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Modeling of twisted and coiled artificial muscle for actuation and self-sensing

Date

2018

Authors

Abbas, Ali, author
Zhao, Jianguo, advisor
Bradley, Thomas, committee member
Maciejewski, Anthony, committee member

Journal Title

Journal ISSN

Volume Title

Abstract

Soft robots are a new type of robots with deformable bodies and muscle-like actuations, which are fundamentally different from traditional robots with rigid links and motor-based actuators. Owing to their elasticity, soft robots outperform rigid ones in safety, maneuverability, and adaptability. With their advantages, many soft robots have been developed for manipulation and locomotion in recent years. Nevertheless, two issues prevent the wide applications of developed soft robots: cumbersome actuation methods (e.g., pneumatics) and limited sensing capability to feedback the robot's shape. To address these two issues, this thesis leverages a recently discovered twisted and coiled artificial muscle for soft robots. This artificial muscle can generate large force and displacement; moreover, we recently found that it has self-sensing capability, i.e., its electrical resistance will increase if the muscle is elongated by an external force. With the dual actuation and self-sensing capability, we expect to accomplish closed-loop control of soft robots for precise motion without external sensors, potentially solving the two issues for existing soft robots. This thesis will focus on three aspects for the twisted and coiled artificial muscle. First, we model the actuation from a physics perspective. Such a model utilizes parameters related to the working principle and material properties of the actuator, eliminating the requirements for tedious system identifications. Experiments are conducted to verify the proposed model, and the results demonstrate that the proposed model can predict the static performance and dynamic response for the muscle. Second, we test and model the sensing capability of the artificial muscle. Specifically, we establish a physics-based model to predict the external force and the displacement if the resistance is given and experimentally validate its correctness. Third, we apply the actuation and sensing of the artificial muscle to soft robots. To demonstrate we can leverage the muscle to actuate soft robots, we fabricate a soft manipulator with multiple muscles as well as a robotic fish tail. To demonstrate the sensing capability, we embed the muscle into soft materials and successfully measure two curvatures of a two-segment soft robot. Based on the work presented in this thesis, our future work will integrate the actuation and sensing capability of the twisted and coiled artificial muscle to enable closed-loop shape control of soft robots.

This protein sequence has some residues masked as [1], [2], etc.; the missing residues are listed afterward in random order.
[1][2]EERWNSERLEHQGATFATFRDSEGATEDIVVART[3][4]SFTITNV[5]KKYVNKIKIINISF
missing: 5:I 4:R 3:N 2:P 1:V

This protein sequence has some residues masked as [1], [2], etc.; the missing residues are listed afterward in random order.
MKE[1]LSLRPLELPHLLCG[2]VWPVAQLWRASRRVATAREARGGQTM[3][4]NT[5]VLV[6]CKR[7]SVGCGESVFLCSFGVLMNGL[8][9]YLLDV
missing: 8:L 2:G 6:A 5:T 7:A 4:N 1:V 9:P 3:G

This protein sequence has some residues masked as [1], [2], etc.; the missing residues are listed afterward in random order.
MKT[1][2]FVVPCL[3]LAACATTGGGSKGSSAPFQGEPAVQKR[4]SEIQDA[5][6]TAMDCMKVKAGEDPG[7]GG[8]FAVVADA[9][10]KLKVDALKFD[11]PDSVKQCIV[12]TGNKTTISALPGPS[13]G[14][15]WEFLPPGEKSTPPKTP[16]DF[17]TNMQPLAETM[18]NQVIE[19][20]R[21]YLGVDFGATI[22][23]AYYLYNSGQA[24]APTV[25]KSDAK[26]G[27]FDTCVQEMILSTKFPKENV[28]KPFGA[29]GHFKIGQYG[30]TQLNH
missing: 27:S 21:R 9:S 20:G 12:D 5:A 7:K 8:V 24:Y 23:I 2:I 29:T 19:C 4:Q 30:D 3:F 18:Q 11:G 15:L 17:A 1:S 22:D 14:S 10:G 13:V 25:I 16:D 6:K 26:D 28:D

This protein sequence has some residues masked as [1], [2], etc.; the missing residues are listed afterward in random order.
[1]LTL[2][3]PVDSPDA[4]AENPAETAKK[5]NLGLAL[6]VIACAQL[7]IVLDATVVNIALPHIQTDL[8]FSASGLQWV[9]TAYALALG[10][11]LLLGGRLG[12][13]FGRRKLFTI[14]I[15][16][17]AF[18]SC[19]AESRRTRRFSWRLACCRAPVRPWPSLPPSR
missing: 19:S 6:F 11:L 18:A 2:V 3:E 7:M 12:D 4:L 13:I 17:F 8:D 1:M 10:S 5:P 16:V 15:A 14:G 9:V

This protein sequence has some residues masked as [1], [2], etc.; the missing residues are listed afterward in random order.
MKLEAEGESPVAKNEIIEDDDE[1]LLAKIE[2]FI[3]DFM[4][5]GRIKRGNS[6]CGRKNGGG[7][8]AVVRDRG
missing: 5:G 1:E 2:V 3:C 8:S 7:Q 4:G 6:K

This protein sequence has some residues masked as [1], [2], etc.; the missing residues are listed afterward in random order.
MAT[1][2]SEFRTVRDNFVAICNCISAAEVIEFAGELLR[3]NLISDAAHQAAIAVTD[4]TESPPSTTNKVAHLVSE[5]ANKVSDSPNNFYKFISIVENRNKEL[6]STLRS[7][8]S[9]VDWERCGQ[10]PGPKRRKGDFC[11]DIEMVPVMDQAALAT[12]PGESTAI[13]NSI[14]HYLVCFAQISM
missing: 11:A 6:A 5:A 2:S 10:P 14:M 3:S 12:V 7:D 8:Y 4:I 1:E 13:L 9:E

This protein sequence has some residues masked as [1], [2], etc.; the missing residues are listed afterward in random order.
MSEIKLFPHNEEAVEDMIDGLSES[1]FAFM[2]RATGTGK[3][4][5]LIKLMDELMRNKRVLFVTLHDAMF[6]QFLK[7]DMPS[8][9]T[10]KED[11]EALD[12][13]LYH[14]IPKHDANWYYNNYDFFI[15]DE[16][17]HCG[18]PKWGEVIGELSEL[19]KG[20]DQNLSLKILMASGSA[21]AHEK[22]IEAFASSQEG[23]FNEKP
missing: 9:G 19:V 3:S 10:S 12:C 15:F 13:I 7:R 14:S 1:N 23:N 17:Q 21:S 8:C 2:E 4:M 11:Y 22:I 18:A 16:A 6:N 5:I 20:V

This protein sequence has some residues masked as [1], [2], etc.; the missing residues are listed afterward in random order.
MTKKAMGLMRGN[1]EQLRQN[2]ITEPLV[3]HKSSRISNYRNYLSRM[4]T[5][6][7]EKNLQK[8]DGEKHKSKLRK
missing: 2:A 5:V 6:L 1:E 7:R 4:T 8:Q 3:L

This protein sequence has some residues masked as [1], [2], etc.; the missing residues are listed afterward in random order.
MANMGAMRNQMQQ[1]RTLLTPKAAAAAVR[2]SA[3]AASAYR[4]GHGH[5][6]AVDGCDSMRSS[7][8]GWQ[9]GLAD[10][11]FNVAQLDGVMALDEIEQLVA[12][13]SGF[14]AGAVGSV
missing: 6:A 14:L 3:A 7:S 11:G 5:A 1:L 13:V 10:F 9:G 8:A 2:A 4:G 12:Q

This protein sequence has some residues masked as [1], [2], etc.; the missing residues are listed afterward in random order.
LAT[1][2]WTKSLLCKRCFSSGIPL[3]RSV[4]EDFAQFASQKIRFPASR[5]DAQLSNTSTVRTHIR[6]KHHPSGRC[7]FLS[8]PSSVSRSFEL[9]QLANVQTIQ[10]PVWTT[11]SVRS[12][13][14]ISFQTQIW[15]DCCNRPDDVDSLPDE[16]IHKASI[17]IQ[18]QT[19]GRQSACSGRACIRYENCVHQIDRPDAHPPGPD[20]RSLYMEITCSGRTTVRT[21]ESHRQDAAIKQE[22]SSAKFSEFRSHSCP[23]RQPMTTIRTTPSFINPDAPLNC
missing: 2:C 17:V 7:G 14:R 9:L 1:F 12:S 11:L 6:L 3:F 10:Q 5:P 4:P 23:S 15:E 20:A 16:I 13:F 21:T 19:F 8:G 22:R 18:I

Description

2018 Spring.
Includes bibliographical references.

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Subject

twisted and coiled actuators
self-sensing for soft robots

Citation

Associated Publications